Last month we reported about movie streaming newcomer Zediva, which allows users to watch newly released DVDs at $2 per “rental” despite failing to secure any copyright license with Hollywood studios. Now the Movie Picture Association of America (MPAA) seems to have gotten wind of the fledgling company and launched its first salvo against Zediva’s streaming model by arguing that Zediva’s streaming violates the copyright holders’ right of public performance. Warner Bros. Entertainment Inc., et al v. WTV Systems, Inc. et al, 11-CV-02817 (CDCA, April 4, 2011).
You may recall Zediva’s streaming model (aka “copyright loophole”) as described by Wired:
[T]he company literally rents you a DVD and a DVD player, with your computer, tablet or Google TV as the remote control. Unlike the other streaming movie services, Zediva doesn’t turn a movie into a file on their servers that they can serve to as many users as care to see it at once.
Instead, Zediva’s servers have DVD drives and actual DVDs. So when you rent a movie, that disc goes out of circulation until you release it back to the company, just like in one of those increasingly rare real-world video stores.
Zediva’s streaming model seems to rely on the 2nd Circuit holding in Cartoon Network LP, LLLP v. CSC Holdings, Inc., 536 F. 3d 121 (2nd Cir. 2008) which found that Cablevision’s “streaming” of DVR content to subscribers did not constitute infringement because, technically, the content resided in Cablevision’s buffer memory for a mere “transitory” period. (Note: We disagreed with that holding as well as with the 2nd Circuit’s apparent gloss over the fact that Cablevision operated a copyright infringement workshop by allowing its subscribers to use Cablevision hardware to store copyright content until such time as they felt like streaming it — we took issue with the Court’s analogy to an innocent copy shop that has no control over it’s customers’ actions.)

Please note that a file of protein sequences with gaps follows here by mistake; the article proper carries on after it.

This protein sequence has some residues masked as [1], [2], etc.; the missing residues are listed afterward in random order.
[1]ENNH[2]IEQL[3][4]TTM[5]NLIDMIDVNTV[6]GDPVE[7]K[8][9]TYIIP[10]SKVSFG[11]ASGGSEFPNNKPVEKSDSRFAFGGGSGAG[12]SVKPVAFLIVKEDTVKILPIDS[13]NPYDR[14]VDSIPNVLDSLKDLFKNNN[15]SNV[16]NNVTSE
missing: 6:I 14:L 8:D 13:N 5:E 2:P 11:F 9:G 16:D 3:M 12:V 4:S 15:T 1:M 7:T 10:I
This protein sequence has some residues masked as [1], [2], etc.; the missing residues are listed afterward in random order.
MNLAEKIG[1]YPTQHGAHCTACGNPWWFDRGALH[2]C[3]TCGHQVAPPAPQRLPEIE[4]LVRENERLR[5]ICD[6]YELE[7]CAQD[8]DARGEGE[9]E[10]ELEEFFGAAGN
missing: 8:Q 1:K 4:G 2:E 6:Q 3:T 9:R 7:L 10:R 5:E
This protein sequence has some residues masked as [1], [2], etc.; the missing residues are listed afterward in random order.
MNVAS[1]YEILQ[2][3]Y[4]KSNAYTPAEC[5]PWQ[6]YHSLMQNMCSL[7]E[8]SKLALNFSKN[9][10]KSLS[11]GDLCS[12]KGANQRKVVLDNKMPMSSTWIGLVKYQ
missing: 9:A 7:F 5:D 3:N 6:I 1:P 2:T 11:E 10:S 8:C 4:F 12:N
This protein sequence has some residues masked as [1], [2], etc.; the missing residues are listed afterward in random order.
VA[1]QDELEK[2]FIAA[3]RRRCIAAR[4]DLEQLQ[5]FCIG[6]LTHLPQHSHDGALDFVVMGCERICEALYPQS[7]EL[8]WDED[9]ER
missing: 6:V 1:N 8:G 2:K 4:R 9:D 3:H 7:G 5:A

Cartoon Network also discussed the issue of public performance, holding that Cablevision’s model was not a public performance, as per the transmit clause:
[W]e find that the transmit clause directs us to identify the potential audience of a given transmission, i.e., the persons “capable of receiving” it, to determine whether that transmission is made “to the public.” Because each RS-DVR playback transmission is made to a single subscriber using a single unique copy produced by that subscriber, we conclude that such transmissions are not performances “to the public”…
(Our emphasis added.)
In fact, the Cartoon Network Court went on to point out that “[t]his holding… does not generally permit content delivery networks to avoid all copyright liability by making copies of each item of content and associating one unique copy with each subscriber to the network.” Accordingly, since Zediva’s users do not create their own copies a la DVR, the MPAA can potentially distinguish Cartoon Netowork from Zediva’s streaming model and prevail on its public performance theory.
It should be noted that California does not seem to have a modern equivalent of the Cartoon Network case; its last similar case was On Command Video Corp. v. Columbia Pictures, 777 F.Supp. 787 (NDCA 1991), which took a much broader view of “public performance.”
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